Two Truths and a Belief Part 2 - The Belief

Belief - There is only one right way to be an associate.

Have you ever read you firm’s associate competencies? You know, that list that describes a lawyer that’s a cross between Ruth Bader Ginsburg, WonderWoman and Steve Jobs? Right. Every time I read that list, my mind would go straight to the the words of Elizabeth Bennet, who upon hearing a preposterously long and hyperbolic list describing an “accomplished” woman, simply exclaims “I never saw such a woman.” And truly, have you ever seen such a lawyer? If you, reading this, consistently see yourself reflected in your firm’s description of an "accomplished lawyer” (and you’re happy about it), you should probably stop reading now. I have no wisdom for you. For the rest of you who read those lists and experienced something on a spectrum from mild concern/disdainful eye-roll to full-on panic-induced nausea, you may stay. You are my people.

For most of my legal career, I lived under the shadow of the belief that there was only one right way to be an associate.  That “right way” was that I must at all times adhere to long list of performance indicators/qualities, including: always be available, be immediately responsive to requests or questions, manage up seamlessly, be two steps ahead, spot all the issues before they become “issues,” be ahead of the curve on all of your associate competencies, be super detail oriented but never lose sight of the big picture, and always be “busy.” If I “failed” to hit any one of these markers, or simply chose (out of necessity or otherwise) to deviate from them, I felt awful about myself. I thought it meant I wasn’t “doing my best” and that the people around me would be disappointed with me.

If you’re anything like me, something in the pit of your stomach might be squirming right now, wanting to burst out with, “But Jen, that is actually true, not just a “belief”…right?” Yeah, I see you.

So, where did my belief and the substance of my list actually come from? From everyone who had influence over my young career, and no one in particular. From the firm orientation program, from, from a senior associate, from a partner, from the competencies list, from my own type-A, law school educated brain. In short, from a context where all indicator lights are flashing “Perform! Perform! Perform! (and btw, that’s how we’ll judge you)” all of the time. Let’s face it, everyone around you at the firm appears to be marching in lock-step with these dictates, and partners are often not exactly shy about reinforcing “expectations.”

But let me be perfectly clear here: my mistake was not that I had high standards, or that I adopted my firm’s high standards. My mistake was believing that those standards were zero-sum, black and white: I either hit all of them, all of the time, and was therefore a “good associate,” or I didn’t and was therefore and doomed to have my portrait hung in the hall of “They That Could not Hack-eth It.”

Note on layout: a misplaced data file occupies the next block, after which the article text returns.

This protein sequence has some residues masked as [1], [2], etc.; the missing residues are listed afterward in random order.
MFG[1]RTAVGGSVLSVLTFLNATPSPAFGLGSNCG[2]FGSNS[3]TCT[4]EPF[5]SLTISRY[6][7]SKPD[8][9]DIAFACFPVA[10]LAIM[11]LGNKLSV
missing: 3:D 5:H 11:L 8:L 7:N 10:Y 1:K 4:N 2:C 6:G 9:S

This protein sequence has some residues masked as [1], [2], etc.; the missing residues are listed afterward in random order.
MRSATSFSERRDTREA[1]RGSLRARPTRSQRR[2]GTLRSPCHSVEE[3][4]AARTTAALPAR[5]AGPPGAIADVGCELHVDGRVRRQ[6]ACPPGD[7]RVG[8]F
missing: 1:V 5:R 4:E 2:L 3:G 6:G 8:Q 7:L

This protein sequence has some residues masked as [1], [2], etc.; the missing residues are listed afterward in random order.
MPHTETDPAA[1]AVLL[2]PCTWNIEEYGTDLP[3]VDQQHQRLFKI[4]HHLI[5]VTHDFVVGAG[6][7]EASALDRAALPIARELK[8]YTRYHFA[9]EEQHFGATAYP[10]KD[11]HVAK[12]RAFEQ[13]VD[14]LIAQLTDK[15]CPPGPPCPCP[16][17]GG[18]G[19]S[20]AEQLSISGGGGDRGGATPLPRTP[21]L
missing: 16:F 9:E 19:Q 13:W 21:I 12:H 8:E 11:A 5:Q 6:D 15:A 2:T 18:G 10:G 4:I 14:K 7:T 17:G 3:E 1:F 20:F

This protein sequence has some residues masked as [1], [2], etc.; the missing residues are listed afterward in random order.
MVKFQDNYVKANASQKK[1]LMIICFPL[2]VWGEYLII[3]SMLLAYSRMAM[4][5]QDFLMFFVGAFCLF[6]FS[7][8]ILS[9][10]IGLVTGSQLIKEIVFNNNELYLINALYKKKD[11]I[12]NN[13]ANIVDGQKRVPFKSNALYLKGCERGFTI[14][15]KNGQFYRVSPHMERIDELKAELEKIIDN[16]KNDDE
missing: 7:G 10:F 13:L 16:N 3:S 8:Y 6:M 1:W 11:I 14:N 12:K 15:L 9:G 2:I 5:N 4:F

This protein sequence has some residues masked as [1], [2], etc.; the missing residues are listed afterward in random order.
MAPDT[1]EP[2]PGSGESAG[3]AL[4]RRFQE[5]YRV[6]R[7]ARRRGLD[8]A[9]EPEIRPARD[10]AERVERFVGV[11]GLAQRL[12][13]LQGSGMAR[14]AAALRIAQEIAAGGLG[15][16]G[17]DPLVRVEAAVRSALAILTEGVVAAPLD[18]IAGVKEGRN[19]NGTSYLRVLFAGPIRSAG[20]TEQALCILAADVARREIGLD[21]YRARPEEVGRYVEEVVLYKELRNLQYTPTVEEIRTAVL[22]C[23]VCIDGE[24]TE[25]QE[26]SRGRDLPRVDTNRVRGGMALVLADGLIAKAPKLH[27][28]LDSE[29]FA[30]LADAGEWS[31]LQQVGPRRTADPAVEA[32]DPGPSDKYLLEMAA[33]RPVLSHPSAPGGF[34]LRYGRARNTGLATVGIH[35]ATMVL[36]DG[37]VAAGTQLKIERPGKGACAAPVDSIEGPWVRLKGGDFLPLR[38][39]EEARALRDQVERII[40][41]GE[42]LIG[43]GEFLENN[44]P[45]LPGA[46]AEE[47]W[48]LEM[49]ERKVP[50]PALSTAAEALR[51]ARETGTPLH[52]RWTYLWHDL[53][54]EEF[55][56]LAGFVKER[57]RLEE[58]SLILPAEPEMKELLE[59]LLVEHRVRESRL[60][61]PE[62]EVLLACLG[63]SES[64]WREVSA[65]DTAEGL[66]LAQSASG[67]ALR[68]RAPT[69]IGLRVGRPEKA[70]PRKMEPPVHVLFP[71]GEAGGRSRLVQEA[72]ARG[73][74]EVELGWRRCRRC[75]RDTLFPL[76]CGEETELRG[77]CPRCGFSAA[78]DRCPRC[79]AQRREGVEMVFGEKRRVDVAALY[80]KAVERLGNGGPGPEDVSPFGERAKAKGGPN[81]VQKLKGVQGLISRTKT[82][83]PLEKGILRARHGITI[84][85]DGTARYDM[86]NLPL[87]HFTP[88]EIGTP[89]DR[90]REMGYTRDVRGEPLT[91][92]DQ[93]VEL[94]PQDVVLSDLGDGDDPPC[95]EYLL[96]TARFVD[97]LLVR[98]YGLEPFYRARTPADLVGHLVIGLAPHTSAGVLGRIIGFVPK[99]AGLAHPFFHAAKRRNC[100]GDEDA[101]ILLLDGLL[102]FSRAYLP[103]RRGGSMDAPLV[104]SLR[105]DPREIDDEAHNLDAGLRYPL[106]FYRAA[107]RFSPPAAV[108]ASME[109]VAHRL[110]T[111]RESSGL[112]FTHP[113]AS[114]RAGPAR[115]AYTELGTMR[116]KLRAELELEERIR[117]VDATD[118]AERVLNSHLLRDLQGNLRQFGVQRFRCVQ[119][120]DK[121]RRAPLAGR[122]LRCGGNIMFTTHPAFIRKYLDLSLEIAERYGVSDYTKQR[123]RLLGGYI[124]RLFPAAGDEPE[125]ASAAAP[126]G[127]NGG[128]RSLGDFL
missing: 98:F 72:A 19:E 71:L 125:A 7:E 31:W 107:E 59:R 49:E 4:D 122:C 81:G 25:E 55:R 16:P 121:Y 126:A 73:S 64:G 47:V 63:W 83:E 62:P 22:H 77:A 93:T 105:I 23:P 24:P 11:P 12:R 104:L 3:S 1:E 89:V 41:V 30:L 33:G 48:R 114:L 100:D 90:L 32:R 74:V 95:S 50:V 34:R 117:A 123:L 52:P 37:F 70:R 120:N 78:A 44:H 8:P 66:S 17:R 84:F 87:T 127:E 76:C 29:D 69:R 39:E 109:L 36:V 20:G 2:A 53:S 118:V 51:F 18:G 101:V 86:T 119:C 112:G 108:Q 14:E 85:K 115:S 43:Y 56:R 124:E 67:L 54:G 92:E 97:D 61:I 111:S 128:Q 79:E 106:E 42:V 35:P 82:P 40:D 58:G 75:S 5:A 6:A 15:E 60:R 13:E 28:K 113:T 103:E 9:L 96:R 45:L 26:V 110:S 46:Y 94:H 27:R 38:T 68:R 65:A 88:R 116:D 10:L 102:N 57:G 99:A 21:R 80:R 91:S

Tough right? Do you see how this was catastrophizing my every decision as one between “good” and “failure,” leaving me with the perception that I had no choice in the matter? Ok. Whew. Let’s shake it out a little. Let our reptile brains calm down a bit. This is stressful stuff. Deep breath in, loooong breath out. Ok. Better.

A quick reality check: Just because this belief is not true does not mean that it was not temporarily useful or even reasonable. This was how I got it done. It kept me performing and available and managing up, etc. etc. etc., but it was also making me suuuuper miserable. Eventually, being miserable forced me to consider whether I was entirely correct that I could not possibly deviate from my standards without dire consequences - without being a “bad associate.” It forced me to consider changing a way of operating that I’d used protectively for a long period of time.

So, how did I come to learn that this belief was not entirely true? Well, I first had to identify it, and then I had to test it.

It took awhile to actually figure out what the underlying belief was that was driving me crazy. At first it just felt like a tyranny of endless performance demands and I spent long hours fixated on them as the culprits behind my suffering. If only I didn’t have to bill so many hours. If only the partner would respect my boundaries and not email me after 10pm unless its an emergency. If only the client would make more reasonable demands on my time. If only I had some help. Then, I thought, I might actually be able to live up to my own and the firm’s standards. But, slowly, I began to realize that all of these thoughts had a common root, and that root was my own zero-sum, black and white standards and assessments of myself.

Slowly, I also began to test my belief in the real world. I took small, relatively safe behavioral steps that challenged the belief (i.e. I did something differently). For example, I experimented with responding to partner requests differently. I also tried a different approach to after-hours emails. And then I watched what happened.

Right now, you’re probably desperate for me to just tell you what I did differently so that you can go ahead and do it and fix yourself already. But, if fixing this problem is that simple, wouldn’t you have already figured it out? How many people have given you advice about how to be good at this job? Dozens, I’d bet. You don’t really need any more advice like that. If I gave you a prescription here it would just be adding one more item to your “accomplished lawyer” definition - the same one that’s probably already making you miserable.